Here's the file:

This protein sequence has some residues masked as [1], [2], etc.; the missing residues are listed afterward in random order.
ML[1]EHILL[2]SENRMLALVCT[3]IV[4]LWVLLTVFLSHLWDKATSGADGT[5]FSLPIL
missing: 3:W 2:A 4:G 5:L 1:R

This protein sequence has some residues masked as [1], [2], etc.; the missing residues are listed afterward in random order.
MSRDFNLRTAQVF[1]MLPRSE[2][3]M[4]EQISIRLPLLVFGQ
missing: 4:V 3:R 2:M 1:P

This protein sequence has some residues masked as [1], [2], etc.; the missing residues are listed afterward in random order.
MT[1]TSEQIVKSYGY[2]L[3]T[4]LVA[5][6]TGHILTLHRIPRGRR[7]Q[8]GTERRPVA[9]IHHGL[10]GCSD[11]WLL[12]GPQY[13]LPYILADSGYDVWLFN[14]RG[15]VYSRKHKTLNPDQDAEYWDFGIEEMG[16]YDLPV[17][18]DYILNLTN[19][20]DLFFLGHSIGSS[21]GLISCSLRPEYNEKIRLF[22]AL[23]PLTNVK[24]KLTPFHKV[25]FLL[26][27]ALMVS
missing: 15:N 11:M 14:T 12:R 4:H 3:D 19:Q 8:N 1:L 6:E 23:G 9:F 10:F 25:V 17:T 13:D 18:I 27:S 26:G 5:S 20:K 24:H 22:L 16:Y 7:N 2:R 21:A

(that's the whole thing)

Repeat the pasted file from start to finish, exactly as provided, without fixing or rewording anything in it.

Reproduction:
This protein sequence has some residues masked as [1], [2], etc.; the missing residues are listed afterward in random order.
ML[1]EHILL[2]SENRMLALVCT[3]IV[4]LWVLLTVFLSHLWDKATSGADGT[5]FSLPIL
missing: 3:W 2:A 4:G 5:L 1:R

This protein sequence has some residues masked as [1], [2], etc.; the missing residues are listed afterward in random order.
MSRDFNLRTAQVF[1]MLPRSE[2][3]M[4]EQISIRLPLLVFGQ
missing: 4:V 3:R 2:M 1:P

This protein sequence has some residues masked as [1], [2], etc.; the missing residues are listed afterward in random order.
MT[1]TSEQIVKSYGY[2]L[3]T[4]LVA[5][6]TGHILTLHRIPRGRR[7]Q[8]GTERRPVA[9]IHHGL[10]GCSD[11]WLL[12]GPQY[13]LPYILADSGYDVWLFN[14]RG[15]VYSRKHKTLNPDQDAEYWDFGIEEMG[16]YDLPV[17][18]DYILNLTN[19][20]DLFFLGHSIGSS[21]GLISCSLRPEYNEKIRLF[22]AL[23]PLTNVK[24]KLTPFHKV[25]FLL[26][27]ALMVS
missing: 15:N 11:M 14:T 12:R 4:H 3:D 19:Q 8:N 1:L 6:E 23:G 9:F 10:F 25:V 17:T 13:D 18:I 27:S 26:G 5:S 20:K 24:H 22:L 16:Y 7:N 2:R 21:A